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credit cards: useful tools or the devil reincarnated?

Updated: Oct 11, 2023

Americans now hold a record amount of credit card debt — over $1 trillion, according to the Federal Reserve Bank’s latest data. On average, Americans carry around $5,733 in credit card debt. But when you break it down by age, most carry more than that.

I’ll never forget the moment I first applied for a credit card – I was in college, probably 19 or 20 years old, and I had walked up to this table that was set up in the lobby of my dormitory with a big banner/logo from a major national bank – they were giving away free pens and those little squeezable stress balls – but more importantly (to them) they were enticing students to sign up for their credit card…… and so, I did. At that point in time, I had no true financial education aside from knowing that over my teenage years, I was able to work some form of part time job to earn an income that I could use to buy things I wanted. But now, I suddenly had access to this card that would magically allow me to buy things, up to $3,000 in value, no questions asked. Well, I quickly learned that there were in fact questions asked but in the form of a monthly statement in the mail that said I needed to pay it back and if I didn’t do so relatively quickly, my $3,000 amount owed would start to become a much bigger amount based on something called a 15% APR or Annual Percentage Rate. It represents the annual cost you pay to borrow money from a lender or credit card issuer. While the idea of having credit available to me sounded great, I quickly learned, once again, that I did NOT like the idea of having a mailed statement arriving to my home REMINDING me every month that I owed someone money that I DID NOT have.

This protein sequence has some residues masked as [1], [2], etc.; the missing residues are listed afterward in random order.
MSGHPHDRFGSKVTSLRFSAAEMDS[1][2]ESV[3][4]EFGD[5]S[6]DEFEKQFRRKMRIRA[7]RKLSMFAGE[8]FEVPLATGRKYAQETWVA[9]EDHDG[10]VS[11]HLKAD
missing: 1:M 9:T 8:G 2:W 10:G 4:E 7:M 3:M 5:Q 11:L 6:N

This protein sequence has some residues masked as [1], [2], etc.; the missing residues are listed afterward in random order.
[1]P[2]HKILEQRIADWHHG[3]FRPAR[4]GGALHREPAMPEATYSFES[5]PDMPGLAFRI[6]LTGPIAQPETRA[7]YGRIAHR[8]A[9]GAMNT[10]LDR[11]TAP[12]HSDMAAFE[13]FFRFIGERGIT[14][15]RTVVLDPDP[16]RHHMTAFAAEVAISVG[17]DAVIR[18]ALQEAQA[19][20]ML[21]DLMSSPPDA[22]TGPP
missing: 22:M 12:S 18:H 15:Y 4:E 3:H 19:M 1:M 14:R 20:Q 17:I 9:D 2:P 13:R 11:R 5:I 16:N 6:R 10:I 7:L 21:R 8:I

So, let’s take a closer look at current credit card balance statistics:

Americans between the ages of 40 and 49 hold an average of about $7,600 in credit card debt — the highest of any age bracket. The second highest average debt balance falls with those between the ages of 50 and 59 with about $7,200 in credit card debt.

On the other hand, the youngest credit card users between the ages of 18 and 29 have around $2,900 of debt. This is understandable since most people in that age group are just beginning to use credit cards.

Now let’s talk about what Americans are being charged a year to carry these balances. The average interest rate on bank-issued credit cards has reached a hair above 23% this year compared to about 17% at this point last year.

This statistic marks the highest interest rate since the Federal Reserve began tracking this data in the 1970s. According to a recent TransUnion credit report, the rate at which U.S. consumers in 2023 will miss payments on credit cards and personal loans is expected to surge to levels not seen in over 20 years. We are now seeing data confirming this.

Let’s take this example: say you have $10,000 of debt on a credit card with an APR of 20%.

The credit card issuer calculates a “Minimum Payment Amount” per cycle based on either a flat percentage of your balance, so in this case, the minimum payment will vary based on the size of the balance. It’s usually about 2% of the balance.


A certain percentage of your balance plus interest or fees from the prior period. You likely have seen this dollar amount on your monthly statement.

Paying the “Minimum Payment Amount” every month will keep your account in good standing and provide you more time to pay it off, however, it will also cause the total amount paid to be higher due to interest charges. If you don't pay at least the minimum by the due date, you could be hit with a late fee and a penalty on your annual percentage rate. After 30 days without paying at least the minimum, your account can be reported delinquent, and your credit score could also take a hit.

So, for this example, paying the card issuers calculated minimum payment per cycle of say $200, would result in you taking 9 YEARS to pay off the balance AND would add an additional $10,900 in Interest Charges that you would have been responsible for paying. That’s an additional 109% of the original debt balance of $10,000.


Teach your kids that credit cards are not “free money” via a cashless transaction. There is a consequence of borrowing that money unless paid back right away.

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